MKII FIA from
The Superformance MKII FIA – designed to emulate the great Cobra 289 race cars from that nostalgic golden era of racing in the 1960s. The Superformance MKII FIA is the first truly authentic race replica of the 289-powered FIA and USRRC racers. Unlike most competitors, the MKII FIA is built on the successful Tojeiro-styled round tube chassis and features an authentic transverse leaf spring suspension to give owners an exceptionally authentic driving experience. Through our exclusive agreement with Carroll Shelby, the MKII FIA is a licensed Shelby.
Design of the Superformance MKII FIA
Based on the FIA and USRRC endurance racers, the Superformance MKII FIA has many unique features. Just as the originals saw modifications to the AC Ace platform to improve them for racing, the Superformance MKII FIA gets a series of changes to differentiate it from lesser Cobras.
To truly replicate the cornering feeling felt by the racers of the day, the chassis had to be as close to the original as possible. Unlike other manufacturers, the engineers of the Superformance MKII FIA have resisted the urge to make the ride “better” by fitting a reinforced chassis or unequal length control arms with coil-over shocks. Instead, only small functional changes were made for safety or practicality purposes. In fact, the original AC drawings of the chassis, springs, shocks and body dimensions were used to form the necessary jigs.
The 3” pipes have been tig and mig welded with computer assistance to guarantee a safer and stronger chassis than the arc and gas welded originals. The chassis is just about as close to the original as possible in this modern day. Building the cars with a meticulous eye on authenticity took time, but in the end, we feel that effort pays off in a superior driving experience for customers.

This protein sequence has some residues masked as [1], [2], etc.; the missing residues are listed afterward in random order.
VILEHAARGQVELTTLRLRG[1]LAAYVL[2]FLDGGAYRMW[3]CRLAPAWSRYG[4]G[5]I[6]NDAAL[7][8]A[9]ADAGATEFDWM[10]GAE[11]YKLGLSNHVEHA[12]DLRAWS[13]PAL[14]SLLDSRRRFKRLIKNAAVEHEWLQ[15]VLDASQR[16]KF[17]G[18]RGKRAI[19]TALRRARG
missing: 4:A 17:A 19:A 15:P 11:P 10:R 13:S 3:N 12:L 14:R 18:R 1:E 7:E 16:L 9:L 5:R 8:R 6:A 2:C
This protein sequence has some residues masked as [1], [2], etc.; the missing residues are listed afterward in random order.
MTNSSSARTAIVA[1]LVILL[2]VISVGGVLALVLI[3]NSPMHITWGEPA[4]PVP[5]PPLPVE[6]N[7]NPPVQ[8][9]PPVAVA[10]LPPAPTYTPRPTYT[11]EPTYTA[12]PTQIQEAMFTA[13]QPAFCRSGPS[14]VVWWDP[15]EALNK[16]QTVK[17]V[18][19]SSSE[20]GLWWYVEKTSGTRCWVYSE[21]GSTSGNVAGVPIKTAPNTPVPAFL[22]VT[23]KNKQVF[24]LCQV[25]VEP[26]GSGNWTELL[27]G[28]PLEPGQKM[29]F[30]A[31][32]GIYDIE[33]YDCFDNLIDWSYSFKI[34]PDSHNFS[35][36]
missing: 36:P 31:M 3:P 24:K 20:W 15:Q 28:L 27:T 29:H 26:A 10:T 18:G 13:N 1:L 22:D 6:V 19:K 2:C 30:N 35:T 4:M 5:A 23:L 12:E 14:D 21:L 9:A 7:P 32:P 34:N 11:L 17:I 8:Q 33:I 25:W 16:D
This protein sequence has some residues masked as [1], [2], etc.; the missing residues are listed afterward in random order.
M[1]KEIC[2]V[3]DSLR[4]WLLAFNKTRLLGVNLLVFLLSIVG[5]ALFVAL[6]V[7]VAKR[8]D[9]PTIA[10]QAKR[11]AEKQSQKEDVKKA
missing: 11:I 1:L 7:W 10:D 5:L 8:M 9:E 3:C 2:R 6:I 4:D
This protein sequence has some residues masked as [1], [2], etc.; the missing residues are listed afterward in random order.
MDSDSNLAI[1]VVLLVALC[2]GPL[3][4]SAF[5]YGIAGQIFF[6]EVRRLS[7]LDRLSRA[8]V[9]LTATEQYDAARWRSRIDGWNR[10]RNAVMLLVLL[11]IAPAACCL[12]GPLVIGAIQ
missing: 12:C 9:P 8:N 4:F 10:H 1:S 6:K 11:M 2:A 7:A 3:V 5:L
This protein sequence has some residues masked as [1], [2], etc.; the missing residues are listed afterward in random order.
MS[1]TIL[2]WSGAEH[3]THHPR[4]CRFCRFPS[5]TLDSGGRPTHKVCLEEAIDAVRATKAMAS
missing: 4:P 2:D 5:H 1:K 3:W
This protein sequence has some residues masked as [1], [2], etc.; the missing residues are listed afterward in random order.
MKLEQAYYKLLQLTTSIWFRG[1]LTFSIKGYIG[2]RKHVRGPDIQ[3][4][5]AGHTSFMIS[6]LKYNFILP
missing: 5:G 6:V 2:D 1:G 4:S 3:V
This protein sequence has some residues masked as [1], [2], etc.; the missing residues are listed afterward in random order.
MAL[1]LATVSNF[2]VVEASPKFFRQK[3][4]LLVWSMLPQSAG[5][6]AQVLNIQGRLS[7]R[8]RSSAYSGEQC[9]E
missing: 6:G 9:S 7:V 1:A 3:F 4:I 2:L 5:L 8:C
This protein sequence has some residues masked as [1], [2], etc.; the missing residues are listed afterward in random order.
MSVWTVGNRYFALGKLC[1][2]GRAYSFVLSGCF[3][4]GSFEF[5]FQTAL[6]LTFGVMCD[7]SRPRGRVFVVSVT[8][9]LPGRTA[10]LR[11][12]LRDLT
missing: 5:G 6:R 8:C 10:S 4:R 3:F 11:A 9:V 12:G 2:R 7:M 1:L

Just like with the chassis, the same rule applied with the suspension development – it had to be period correct, or as close to it as possible. While the original used a transverse leaf spring style suspension, that arrangement requires different length springs to change camber settings. Because of that, the decision was made to go with heim joints, just like some of the original competition cars used. In fact, two options are offered here – The first being rose joints and the second being adjustable rod ends with poly bushings for a slightly less harsh ride.
Another change for safety was to add an additional pick-up point to the chassis in order to increase the shear strength of the bolt passing through the lower control arm rose joint or poly-bushed rod end. The original springs were made of thinner steel than that available today, so the engineers milled the modern units to the correct size and thickness. This insistence on authenticity means that owners of a Superformance MKII FIA will have virtually the same driving experience as those original racers from the '60s.
The Superformance MKII FIA bodywork replicates the European FIA regulated form but is here produced in fiberglass. While every one of the FIA cars differed in some small way from the others, one of the identifying characteristics were the different colored stripes painted across the fenders and hood of the Team Shelby cars.
The Superformance MKII FIA features the larger Le Mans type fuel filler placed almost directly behind the passenger’s seat to enable easier pit refilling. Just like the originals, cars may also be fitted with a small wind deflecting shield to prevent fuel being sucked out and into the car at speed.
More fuel was required in the endurance-racing FIA cars, so a special long-range fuel cell was fitted in the trunk. Because the FIA required there be enough room in the trunk for a regulation size suitcase as well, two dimples had to be "engineered" into the boot lid for it to close properly. Legend has it that the first dimples were actually created when the aluminum trunk lid was slammed shut over the luggage by a frustrated mechanic. The reserve fuel switchover valve has been placed on the floor between the driver's legs just in front of his seat.
The hood of the Superformance MKII FIA also gets special treatment. The rivets that appear on the front of the hood were there to prevent the aluminum from being torn off of its frame at high speed. This was known to happen on the originals, due to the high pressure build-up in the engine compartment. The fender air vents helped to alleviate that problem and to remove excess heat from the engine compartment as well. Fiberglass air scoops are also fitted in three locations to feed cold air onto the front and rear brakes as well as into the cabin foot wells.